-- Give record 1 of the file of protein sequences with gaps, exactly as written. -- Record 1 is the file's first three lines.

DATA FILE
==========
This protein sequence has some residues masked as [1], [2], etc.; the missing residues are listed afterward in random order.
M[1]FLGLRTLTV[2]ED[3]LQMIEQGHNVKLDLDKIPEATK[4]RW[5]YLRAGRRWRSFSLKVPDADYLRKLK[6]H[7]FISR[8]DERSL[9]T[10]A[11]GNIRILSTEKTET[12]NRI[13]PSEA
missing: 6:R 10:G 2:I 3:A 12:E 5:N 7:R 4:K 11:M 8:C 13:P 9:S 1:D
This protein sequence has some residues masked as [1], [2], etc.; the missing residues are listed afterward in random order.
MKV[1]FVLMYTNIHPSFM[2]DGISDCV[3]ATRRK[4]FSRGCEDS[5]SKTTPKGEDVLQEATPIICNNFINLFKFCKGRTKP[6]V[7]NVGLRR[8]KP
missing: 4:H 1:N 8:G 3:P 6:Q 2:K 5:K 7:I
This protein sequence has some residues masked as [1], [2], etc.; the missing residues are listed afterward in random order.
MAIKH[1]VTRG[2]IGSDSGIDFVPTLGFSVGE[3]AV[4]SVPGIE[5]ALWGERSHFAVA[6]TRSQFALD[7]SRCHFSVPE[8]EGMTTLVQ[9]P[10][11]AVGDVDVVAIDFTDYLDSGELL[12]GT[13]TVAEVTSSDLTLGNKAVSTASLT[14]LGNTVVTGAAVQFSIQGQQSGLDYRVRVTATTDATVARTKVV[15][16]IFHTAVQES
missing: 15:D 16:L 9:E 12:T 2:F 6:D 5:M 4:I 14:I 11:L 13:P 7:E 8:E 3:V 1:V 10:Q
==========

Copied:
This protein sequence has some residues masked as [1], [2], etc.; the missing residues are listed afterward in random order.
M[1]FLGLRTLTV[2]ED[3]LQMIEQGHNVKLDLDKIPEATK[4]RW[5]YLRAGRRWRSFSLKVPDADYLRKLK[6]H[7]FISR[8]DERSL[9]T[10]A[11]GNIRILSTEKTET[12]NRI[13]PSEA
missing: 6:R 10:G 2:I 3:A 12:E 5:N 7:R 4:K 11:M 8:C 13:P 9:S 1:D